Posted by: Ihlwan Moon on November 28, 2007
Could Samsung Electronics follow the footsteps of Nokia? The Korean company certainly hopes so at least in emerging markets, where the Finnish company is making handsome profits by selling cheap phones. Samsung, which until last year largely focused on the higher-end of the mobile phone market, has pushed hard recently to increase its presence in the lower-end segment.
So far, Samsung has been hitting sweet spots in its new strategy. In the July-September period, Samsung increased its global market share to 14.5% from 12.2% a year earlier. On Nov. 28, it revised upward its sales projection for all of this year to 160 million units from 150 million. Next year, Samsung seeks to increase its sales by 25%, double the pace of forecast global industry growth, to expand its global share by 3-4 percentage points..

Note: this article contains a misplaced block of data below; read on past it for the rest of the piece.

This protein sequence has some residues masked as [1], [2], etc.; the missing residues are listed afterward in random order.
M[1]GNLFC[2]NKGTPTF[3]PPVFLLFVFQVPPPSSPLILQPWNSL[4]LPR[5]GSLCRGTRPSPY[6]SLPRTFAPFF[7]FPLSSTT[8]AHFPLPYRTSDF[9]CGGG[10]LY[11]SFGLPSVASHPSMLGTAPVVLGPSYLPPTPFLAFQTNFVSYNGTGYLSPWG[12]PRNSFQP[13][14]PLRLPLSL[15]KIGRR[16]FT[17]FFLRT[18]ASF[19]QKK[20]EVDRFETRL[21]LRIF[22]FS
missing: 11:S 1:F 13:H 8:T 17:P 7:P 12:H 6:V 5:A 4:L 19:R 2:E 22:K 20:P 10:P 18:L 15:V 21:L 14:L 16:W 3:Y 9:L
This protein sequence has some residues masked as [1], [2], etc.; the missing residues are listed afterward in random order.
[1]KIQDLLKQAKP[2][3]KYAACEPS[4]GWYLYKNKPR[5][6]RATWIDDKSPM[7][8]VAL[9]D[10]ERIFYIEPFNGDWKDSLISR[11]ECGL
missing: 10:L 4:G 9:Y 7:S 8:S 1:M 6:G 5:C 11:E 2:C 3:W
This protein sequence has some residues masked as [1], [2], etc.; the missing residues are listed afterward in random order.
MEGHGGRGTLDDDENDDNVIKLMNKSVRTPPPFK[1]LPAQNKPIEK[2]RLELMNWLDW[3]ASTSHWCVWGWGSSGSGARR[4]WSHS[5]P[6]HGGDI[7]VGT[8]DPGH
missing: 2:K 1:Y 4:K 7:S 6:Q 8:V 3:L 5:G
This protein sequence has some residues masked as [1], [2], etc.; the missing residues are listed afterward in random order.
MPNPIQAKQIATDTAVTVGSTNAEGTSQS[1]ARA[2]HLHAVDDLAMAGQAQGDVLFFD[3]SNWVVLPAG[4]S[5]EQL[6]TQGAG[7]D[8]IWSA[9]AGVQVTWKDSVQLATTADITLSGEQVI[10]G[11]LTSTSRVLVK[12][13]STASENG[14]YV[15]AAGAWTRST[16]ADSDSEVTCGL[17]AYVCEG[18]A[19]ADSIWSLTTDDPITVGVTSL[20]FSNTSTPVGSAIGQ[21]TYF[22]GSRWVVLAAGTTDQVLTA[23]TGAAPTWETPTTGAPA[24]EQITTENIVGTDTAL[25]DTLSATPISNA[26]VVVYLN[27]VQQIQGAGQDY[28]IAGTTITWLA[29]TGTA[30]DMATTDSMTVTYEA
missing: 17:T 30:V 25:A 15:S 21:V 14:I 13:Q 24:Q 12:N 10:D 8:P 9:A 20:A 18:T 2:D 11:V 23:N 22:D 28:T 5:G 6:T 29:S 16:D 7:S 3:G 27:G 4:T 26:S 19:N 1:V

What’s more important is the Korean company’s policy to maintain a double-digit profit margin. Samsung execs say their efforts of selling more affordable phones in Asia, eastern Europe, the Middle East and Africa won’t come at the expense of profitability. Samsung’s phone division had a profit margin of 12% in the third quarter, way off 22.6% for Nokia but not bad against Motorola’s loss in the handset business. Both Nokia and Samsung have benefited from Motorola’s weakness, but Samsung’s real test will come next year, when Motorola is predicting a comeback.